Archives are living, breathing and surprising enitities, which people sometimes forget until something unusual turns up, and particularly when it’s something that’s hard to believe escaped earlier detection or collection. That was the case in late July when a news post on the Architecural Record’s website reported that a “trove” of late-career sketches, tracing, and renderings by the influential and controversial architect Philip Johnson (1906-2005) was going up for auction. All, that is, except for one big ticket item, a striking large scale, hand-drawn rendering of Johnson’s AT&T Building, the 1984 icon of postmodernism, which has been auctioned off for $70,000 to the Victoria & Albert Museum in London, and will be featured in an exhibition on post-modernism exhibition scheduled for next year.
There are already significant archives of Johnson materials in institutional collections—at the Museum of Modern Art in New York, where he played a central role in founding the architecture department, designed the Sculpture Garden and oversaw gallery expansions; Columbia University; and the Getty Research Institute. But this cache of materials--more than 25,000 objects documenting 120 projects from 1968-1992—according to further reporting in the New York Times in early August--includes materials related to such well known buildings such as the Crystal Cathedral in Garden Grove, Calif., PPG Place in Pittsburgh, as well as to other major and minor projects that never made it off the drawing board.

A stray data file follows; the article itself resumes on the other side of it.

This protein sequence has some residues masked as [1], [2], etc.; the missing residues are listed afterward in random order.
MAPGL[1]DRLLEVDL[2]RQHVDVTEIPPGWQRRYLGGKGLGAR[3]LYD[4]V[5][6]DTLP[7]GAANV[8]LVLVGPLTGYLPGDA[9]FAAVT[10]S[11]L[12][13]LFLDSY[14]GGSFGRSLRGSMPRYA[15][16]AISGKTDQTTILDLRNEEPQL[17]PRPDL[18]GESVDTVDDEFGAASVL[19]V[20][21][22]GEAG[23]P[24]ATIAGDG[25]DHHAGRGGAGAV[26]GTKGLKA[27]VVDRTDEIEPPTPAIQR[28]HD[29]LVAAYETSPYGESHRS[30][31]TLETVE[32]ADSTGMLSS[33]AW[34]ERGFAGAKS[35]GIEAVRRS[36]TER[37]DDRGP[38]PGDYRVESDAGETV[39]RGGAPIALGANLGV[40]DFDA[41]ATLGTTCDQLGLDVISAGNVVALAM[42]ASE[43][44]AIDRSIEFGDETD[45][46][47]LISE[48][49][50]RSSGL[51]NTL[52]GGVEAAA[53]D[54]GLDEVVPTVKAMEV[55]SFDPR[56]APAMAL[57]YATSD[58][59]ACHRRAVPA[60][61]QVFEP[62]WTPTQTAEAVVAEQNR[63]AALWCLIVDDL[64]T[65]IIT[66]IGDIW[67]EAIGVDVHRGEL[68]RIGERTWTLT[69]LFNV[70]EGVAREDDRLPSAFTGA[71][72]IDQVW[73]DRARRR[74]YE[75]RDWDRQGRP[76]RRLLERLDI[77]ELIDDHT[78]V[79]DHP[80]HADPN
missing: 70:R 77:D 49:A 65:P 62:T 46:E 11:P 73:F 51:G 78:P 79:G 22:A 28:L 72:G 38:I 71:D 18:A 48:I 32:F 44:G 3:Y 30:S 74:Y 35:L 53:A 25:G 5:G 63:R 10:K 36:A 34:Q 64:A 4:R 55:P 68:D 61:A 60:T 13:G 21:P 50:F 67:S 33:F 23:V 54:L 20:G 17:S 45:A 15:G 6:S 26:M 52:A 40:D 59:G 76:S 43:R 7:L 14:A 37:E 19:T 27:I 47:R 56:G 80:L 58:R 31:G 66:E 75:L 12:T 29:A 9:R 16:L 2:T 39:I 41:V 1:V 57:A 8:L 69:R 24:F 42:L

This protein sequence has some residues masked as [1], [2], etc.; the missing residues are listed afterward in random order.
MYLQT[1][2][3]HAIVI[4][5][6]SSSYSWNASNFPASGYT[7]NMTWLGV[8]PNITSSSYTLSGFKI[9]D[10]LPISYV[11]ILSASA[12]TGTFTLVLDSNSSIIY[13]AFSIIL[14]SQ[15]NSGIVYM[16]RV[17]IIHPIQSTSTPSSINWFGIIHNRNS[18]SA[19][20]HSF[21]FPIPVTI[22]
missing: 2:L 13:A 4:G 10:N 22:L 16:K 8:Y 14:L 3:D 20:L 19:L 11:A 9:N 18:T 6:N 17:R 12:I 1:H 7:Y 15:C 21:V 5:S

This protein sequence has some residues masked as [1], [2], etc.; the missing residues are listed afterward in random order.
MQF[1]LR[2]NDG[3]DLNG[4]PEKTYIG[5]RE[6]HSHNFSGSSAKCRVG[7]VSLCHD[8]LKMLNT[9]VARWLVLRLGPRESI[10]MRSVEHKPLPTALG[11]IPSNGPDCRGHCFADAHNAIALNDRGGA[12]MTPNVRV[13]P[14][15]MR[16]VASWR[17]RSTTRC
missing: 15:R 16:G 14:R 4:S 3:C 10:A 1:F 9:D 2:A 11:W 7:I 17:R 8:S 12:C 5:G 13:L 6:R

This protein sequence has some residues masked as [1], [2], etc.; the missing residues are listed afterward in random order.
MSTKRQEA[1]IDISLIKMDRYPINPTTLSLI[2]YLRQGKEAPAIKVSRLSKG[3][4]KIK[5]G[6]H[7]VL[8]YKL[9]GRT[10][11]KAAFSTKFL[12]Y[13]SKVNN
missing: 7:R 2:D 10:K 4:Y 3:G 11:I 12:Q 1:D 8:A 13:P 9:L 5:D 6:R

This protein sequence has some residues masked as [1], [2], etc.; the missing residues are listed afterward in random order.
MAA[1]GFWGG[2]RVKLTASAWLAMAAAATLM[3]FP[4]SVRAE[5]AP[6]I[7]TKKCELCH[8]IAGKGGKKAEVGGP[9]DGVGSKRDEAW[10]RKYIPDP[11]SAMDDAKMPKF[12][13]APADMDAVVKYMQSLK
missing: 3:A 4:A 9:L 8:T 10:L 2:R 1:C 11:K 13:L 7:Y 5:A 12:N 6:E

The NY Times article tracked down ownership of the material, which had been in storage for years, to Raj Ahuja, one of Johnson’s former partners, who was awarded the materials in a Chapter 11 bankruptcy settlement with his and Johnson’s former partner John Burgee, in 1995. Burgee, interestingly, contends that the collection is not so important, “It’s mostly working drawings and drafting drawings,” he commented. “We purposely didn’t keep design sketches because they weren’t good enough. Philip was sensitive that he didn’t want his hand drawings shown anywhere.”
We’ll leave it up to other architects, historians, and collectors to duke out the material’s ultimate interest and/or value. But from an archival perspective, the story is a high-profile reminder of (a) how historical materials and artifacts regularly dis- and re-appear and (b) the not-so-distant time when architectural ideas were still being worked out on paper, before they went digital and became, perhaps, even more ephemeral and hard to keep track of.